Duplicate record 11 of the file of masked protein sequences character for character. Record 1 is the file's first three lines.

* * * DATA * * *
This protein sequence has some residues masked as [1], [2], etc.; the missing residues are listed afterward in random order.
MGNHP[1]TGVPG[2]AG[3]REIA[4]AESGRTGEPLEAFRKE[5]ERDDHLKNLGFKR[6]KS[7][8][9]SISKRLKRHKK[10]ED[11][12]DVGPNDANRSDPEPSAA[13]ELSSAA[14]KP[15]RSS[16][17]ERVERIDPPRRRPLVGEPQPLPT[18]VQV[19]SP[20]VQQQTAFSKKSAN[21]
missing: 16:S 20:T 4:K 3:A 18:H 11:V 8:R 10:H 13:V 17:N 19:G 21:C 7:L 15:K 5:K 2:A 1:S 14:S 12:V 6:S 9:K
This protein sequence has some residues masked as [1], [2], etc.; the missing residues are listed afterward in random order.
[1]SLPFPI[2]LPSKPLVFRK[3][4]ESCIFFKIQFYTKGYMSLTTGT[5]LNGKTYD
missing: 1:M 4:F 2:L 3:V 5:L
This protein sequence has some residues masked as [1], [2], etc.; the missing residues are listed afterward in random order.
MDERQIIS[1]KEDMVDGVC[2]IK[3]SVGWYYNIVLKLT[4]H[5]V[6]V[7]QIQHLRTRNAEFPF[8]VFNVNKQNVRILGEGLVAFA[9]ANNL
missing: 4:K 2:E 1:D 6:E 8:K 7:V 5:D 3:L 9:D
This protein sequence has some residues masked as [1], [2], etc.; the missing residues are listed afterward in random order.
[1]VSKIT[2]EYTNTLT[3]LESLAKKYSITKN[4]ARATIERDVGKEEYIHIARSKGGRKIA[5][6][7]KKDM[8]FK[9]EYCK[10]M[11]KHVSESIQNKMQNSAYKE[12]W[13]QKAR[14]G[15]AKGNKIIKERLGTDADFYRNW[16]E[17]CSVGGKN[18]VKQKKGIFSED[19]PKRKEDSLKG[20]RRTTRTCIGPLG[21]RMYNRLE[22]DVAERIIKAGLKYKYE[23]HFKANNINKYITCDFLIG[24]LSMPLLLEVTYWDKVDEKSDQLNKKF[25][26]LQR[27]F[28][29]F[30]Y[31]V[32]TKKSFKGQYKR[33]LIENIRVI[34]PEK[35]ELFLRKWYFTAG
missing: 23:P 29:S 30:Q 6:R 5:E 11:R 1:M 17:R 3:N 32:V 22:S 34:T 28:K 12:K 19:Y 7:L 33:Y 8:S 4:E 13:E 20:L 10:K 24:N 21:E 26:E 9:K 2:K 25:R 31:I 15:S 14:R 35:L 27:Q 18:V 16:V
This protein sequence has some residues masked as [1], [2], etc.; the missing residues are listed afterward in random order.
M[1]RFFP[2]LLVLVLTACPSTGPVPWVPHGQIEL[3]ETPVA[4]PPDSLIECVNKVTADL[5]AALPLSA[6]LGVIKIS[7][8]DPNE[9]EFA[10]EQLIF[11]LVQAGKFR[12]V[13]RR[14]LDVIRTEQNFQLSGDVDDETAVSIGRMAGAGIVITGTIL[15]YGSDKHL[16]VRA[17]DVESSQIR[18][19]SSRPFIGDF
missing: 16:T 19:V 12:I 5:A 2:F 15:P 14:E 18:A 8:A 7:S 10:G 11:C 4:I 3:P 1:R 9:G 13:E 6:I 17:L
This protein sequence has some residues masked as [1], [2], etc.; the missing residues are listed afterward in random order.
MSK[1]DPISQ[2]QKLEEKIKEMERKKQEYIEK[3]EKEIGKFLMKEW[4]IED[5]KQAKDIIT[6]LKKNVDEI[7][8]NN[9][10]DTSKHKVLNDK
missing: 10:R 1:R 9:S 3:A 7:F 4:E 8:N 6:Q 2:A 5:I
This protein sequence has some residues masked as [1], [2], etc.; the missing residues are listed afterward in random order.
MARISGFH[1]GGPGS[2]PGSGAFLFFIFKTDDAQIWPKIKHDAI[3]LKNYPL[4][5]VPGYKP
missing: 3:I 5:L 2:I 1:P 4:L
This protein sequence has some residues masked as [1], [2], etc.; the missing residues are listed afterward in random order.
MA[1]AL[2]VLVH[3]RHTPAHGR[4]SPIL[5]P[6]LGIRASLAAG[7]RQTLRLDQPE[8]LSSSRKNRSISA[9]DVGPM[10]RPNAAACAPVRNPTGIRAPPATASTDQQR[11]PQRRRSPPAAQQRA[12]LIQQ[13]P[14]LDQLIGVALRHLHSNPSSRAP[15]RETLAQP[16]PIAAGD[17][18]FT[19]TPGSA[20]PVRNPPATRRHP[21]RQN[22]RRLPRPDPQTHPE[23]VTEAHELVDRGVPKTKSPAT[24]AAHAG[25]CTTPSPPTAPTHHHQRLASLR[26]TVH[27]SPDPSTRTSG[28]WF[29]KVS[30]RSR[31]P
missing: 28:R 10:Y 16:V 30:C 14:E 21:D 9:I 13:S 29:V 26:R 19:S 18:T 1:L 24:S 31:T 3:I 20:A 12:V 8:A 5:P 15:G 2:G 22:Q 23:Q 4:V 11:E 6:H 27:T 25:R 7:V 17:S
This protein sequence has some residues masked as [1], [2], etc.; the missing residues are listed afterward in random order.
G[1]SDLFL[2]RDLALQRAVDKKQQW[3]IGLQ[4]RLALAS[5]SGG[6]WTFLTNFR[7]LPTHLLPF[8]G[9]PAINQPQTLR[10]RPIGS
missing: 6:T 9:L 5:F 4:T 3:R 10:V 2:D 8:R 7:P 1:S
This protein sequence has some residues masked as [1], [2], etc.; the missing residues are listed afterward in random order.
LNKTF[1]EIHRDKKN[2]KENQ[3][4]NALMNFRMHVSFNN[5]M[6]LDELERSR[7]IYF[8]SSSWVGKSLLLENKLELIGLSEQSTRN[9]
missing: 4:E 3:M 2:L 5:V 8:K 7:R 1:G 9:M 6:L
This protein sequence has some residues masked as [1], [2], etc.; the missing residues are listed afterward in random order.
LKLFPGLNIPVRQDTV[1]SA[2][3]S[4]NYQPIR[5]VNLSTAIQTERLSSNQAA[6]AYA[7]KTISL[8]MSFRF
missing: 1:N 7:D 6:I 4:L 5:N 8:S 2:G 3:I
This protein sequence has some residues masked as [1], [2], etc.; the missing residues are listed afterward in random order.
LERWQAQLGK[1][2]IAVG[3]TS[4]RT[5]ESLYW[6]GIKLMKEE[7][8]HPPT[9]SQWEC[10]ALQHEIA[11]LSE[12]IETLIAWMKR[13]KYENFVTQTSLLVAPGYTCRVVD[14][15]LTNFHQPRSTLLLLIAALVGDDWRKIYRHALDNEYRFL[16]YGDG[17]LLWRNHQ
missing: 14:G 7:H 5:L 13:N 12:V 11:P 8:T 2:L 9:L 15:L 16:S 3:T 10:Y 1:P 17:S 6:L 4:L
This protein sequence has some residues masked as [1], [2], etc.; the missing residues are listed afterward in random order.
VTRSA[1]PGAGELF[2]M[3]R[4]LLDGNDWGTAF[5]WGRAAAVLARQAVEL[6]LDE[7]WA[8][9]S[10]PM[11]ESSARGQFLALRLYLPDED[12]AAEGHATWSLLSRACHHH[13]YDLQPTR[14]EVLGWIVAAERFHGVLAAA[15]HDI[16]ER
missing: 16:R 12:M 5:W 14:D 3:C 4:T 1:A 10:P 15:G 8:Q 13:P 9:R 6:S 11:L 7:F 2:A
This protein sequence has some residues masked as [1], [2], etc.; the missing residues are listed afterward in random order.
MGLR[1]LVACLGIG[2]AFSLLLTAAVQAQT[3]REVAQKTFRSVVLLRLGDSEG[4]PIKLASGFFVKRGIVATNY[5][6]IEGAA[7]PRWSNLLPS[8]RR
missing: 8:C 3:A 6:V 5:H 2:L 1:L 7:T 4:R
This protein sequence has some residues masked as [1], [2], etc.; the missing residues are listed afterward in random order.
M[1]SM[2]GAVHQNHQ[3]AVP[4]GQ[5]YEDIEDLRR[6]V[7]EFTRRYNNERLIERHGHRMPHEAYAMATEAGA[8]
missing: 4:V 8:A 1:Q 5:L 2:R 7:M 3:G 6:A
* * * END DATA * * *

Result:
This protein sequence has some residues masked as [1], [2], etc.; the missing residues are listed afterward in random order.
LKLFPGLNIPVRQDTV[1]SA[2][3]S[4]NYQPIR[5]VNLSTAIQTERLSSNQAA[6]AYA[7]KTISL[8]MSFRF
missing: 1:N 7:D 6:I 4:L 5:N 8:S 2:G 3:I